Which took place in the edge of the Pacific Ocean in 1851,
and where nine men with four old muskets and an old signal
gun repulsed an attack of 150 Indians, killing 23 of them,
and getting away with their lives.
Roseburg, Oregon January 7, 1951
Survivors Of Indian Battle At Port Orford
Prominent In Lower Umpqua History
See also the story of Cyrus W. Hedden
A tale connected with the settlement of Scottsburg and concerning two residents who were to gain much prominence in the early days of Douglas county is told by Mrs. Anne Kruse in her book, “Yoncalla – Home of the Eagles.” In a chapter dealing with the early settlement along the Umpqua river, Mrs. Kruse writes: Cyrus Hedden arrived on the Umpqua in late September of 1851, naked, starving, weak and battered. He was a native of New Jersey, a member of a naval company engaged in making a survey of the Oregon coast that year. With a company of eight other men who were exploring along a river in the Port Orford area, they were attacked by Indians and five of the party killed. The four survivors scattered and escaped.
One of these, a youth by the name of L. L. Williams, shot through the body by an arrow, head split open to the bone, beaten and covered with blood, fought off his assailants with a clubbed gun, and managed to reach the forest where he found Hedden, who, except for being badly beaten, was uninjured. Williams’ pants had fallen down during the tussle, and he had no recourse but to kick them away so he could run.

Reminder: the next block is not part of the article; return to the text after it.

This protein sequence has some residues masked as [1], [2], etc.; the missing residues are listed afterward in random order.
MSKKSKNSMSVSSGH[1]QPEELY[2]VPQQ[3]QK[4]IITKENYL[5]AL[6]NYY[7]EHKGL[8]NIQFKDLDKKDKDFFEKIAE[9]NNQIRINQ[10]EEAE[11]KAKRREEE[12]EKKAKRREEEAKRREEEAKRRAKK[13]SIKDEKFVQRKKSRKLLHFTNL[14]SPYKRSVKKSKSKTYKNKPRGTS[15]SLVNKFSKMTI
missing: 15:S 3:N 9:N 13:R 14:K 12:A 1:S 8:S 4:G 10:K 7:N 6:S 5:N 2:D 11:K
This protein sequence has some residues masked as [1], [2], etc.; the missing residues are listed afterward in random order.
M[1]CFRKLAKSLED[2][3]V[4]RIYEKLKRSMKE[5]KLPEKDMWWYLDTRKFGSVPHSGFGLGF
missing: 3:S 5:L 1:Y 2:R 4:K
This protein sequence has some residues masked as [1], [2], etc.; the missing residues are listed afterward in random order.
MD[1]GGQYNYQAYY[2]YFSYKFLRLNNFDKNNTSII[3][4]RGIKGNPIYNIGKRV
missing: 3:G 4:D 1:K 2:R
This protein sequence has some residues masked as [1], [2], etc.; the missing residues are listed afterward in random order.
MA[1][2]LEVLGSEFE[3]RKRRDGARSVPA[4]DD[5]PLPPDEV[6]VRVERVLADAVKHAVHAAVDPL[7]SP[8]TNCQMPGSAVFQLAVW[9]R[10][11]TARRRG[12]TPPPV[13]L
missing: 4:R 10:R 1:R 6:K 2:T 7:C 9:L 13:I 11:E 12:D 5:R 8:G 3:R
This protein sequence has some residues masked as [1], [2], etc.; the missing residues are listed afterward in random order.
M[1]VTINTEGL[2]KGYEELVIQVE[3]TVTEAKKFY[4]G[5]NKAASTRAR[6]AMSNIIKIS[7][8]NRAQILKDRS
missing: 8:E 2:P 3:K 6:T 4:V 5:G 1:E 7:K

For one long week Hedden struggled northward through dense forest, deep ravine, thick underbrush and across shifting ocean sands with a man so sorely wounded that death seemed likely to occur at any minute. They had nothing to eat but some three leaved sorrel, and a kind of snail which they found in the woods. Williams managed to partake of the snails, but Hedden was unable to stomach them. The weather at nights was cold and foggy. Hedden, sleeping in the lated afternoons, worked over his companion all night rubbing and striving to keep the circulation going. Williams, in his intense agony, begged his companion to leave him to die, and try to reach the settlements on the Umpqua, which he could have easily done. This Hedden refused to do. At last Williams was able to stagger only a few feet at a time, his body swollen, the pain so severe that he refused to go farther. Thereupon Hedden removed his own shirt, twisted it into a sort of rope, which he tied about Williams, looped it over his own shoulder, and half carried, half dragged the wounded man onward.
Quoting from Williams’ diary, Sept. 19, 1851, “Hedden, worn to a skeleton, working like a beaver all the time, day and night, kept me alive. In the morning I was bent forward much more, and my body more inflamed, swollen and discolored. No one could have believed that I could live another hour. Each step, carefully made, seemed like taking life, yet in obedience to Hedden’s command I was obliged to make an effort to proceed. For choice, I would have preferred to be left alone, and I begged Hedden to go on to the settlement and save his own life, but he preemptorily refused to allow me to even talk about it.”
Yet they pressed forward for two days more before they reached the Umpqua River and found help. They met some Indians who helped carry Williams to their camp where he was warmed and given water. Then came a party of men in a rowboat with Captain Gibbs and removed both Hedden and Williams, first to Gardiner and then to Scottsburg where they received every care and comfort. Hedden speedily recovered, and spent most of his long life in Scottsburg. He acquired the mercantile business of the Hinsdales’ which he operated for many years. He was succeeded in the enterprise by his son, John N. Hedden. Now a century after, the business is carried on by a granddaughter, Miss Emma Hedden.
This is the second installment on the story of Cyrus Hedden and you can read more and see even more pictures by buying the UMPQUA TRAPPER. Click here to find out how to get a back issue of the Umpqua Trapper!!